As role-playing gamers many of us constantly strive to improve the quality of our storytelling. Many commercial games achieve this through a constructed “Style Guide” (Magic the Gathering and the ancestral system in particular have been successful with them) for each new world or setting they have produced, allowing them to maintain multiple distinct identities for their worlds. Campaigns aren’t that different and in many ways are less limited because direct art-to-mind connection of the RPG.
Creating “Style Guides” for Your Campaign
We don’t all find ourselves with art directors, graphic designers and creative management teams. And none of us can singularly replace the dozens of professionals that go into creating a setting, movie or video game. We can however bookmark things we find online or take pictures of “Real Life” things that capture the essence of what we are going for with a particular setting, adventure or locale:
- Organize It – Consider using Google Drive (and Docs), OneNote or some other online service to organize and store the art, media, and other information you find for each guide you assemble and any sub-folders or structure you need. If you go analog make sure you have a good manual tab system or a fantastic memory. The use of an online system also allows for sharing, picture uploads and mobile device options that can make people have a very easy time accessing your style material (if you want them to).
- Scale It – Is the guide for a culture? A country? A city? Sometimes we can better define a place by the broad tapestry of its surroundings. Then close in on the differences from the local scene. Maybe an area has a similar architecture to Meso-American pyramids but the new capital is influenced by the colonial empire across the Northern sea and has wood buildings. Co-verisimilitude is possible by juxtaposing campaign elements in this way lending reality to both as either becomes more fleshed out.
- See It – Visuals will be a huge part of a good “Style Guide.” They are faster and have a greater information density than words and are deliciously easy to assemble. NPC galleries and location guides can be packed after just a few hours of image searches. Just remember that this is fair use, personal stuff and that if you EVER consider going public with your usage you should credit any source as clearly as you can. Otherwise, go nuts. Landscapes, buildings, characters, clothing… anything can help establish a tangible reality and even the most mundane images can save vital game time communicating if you are struggling to illustrate or describe something.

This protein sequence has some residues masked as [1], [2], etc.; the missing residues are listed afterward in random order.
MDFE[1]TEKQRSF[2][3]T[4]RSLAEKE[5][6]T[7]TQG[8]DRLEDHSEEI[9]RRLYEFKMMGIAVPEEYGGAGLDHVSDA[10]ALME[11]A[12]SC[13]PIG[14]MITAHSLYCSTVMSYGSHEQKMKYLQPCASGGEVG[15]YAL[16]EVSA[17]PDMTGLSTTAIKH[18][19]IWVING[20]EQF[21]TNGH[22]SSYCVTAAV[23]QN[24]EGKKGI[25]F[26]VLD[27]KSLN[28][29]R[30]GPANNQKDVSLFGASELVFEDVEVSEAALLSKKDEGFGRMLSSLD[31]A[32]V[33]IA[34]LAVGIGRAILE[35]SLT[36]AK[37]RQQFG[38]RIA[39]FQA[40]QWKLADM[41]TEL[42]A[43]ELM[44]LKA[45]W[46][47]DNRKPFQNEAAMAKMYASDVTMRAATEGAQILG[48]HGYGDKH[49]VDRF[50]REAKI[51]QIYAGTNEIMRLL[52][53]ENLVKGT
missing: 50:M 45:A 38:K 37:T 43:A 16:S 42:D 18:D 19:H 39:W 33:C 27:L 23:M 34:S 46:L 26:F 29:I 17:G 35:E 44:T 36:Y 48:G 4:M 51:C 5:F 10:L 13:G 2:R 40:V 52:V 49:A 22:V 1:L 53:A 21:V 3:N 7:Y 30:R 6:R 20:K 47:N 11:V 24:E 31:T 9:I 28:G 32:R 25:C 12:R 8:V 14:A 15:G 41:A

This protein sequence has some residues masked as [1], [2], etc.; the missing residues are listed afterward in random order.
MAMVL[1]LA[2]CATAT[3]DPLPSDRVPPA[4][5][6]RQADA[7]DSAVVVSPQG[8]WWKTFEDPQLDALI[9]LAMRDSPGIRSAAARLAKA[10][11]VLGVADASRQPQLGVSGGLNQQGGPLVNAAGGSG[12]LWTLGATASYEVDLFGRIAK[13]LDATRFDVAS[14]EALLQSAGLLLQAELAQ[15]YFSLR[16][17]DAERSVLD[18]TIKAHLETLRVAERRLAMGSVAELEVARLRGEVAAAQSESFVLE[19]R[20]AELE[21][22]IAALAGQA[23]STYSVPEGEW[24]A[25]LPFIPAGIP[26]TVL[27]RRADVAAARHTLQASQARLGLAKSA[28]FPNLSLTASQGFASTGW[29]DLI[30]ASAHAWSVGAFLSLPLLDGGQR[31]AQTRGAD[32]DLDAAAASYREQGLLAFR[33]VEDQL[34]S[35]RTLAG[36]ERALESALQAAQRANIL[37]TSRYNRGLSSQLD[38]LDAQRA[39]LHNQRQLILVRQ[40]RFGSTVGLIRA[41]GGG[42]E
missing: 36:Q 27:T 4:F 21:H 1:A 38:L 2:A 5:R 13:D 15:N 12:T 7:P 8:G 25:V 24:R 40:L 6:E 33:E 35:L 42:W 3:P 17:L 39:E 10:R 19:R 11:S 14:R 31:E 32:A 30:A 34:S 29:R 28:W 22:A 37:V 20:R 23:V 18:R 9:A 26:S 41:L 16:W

- Hear It – Music is a vastly under utilized prop for creating quick setting-feel. Maybe the villages of the Northlands are backed by some slip jigs and the temples of the south have more meditative sounds. Similarly, scenes can be adjusted with situation-themed music selections (battle music tracks) and story-themed (a NPC may have a specific track that always accompanies them). Do try to assess musical interests of your gamers as to be aware of personal issues that may arise (maybe Sid’s roomate isn’t going to be excited by death metal battle music? and Tanya may not appreciate references that are stereotypical) and remember that the point of the “Style Guide” is to enhance immersion, not to detract.
- Taste It? – Visuals and audio are both enormously power but don’t underestimate the value of textures, tastes and smells. These can be harder to add to your guide but pictures and first-hand descriptions of experiences can make for easier translation into words for behind the screen.
While the depth of a “Style Guide” will vary highly from GM to GM, and even campaign to campaign, don’t hesitate to grab inspiration for later when it strikes you–Even when nothing comes of it, it may help you appreciate things in new ways and saves valuable time if it does.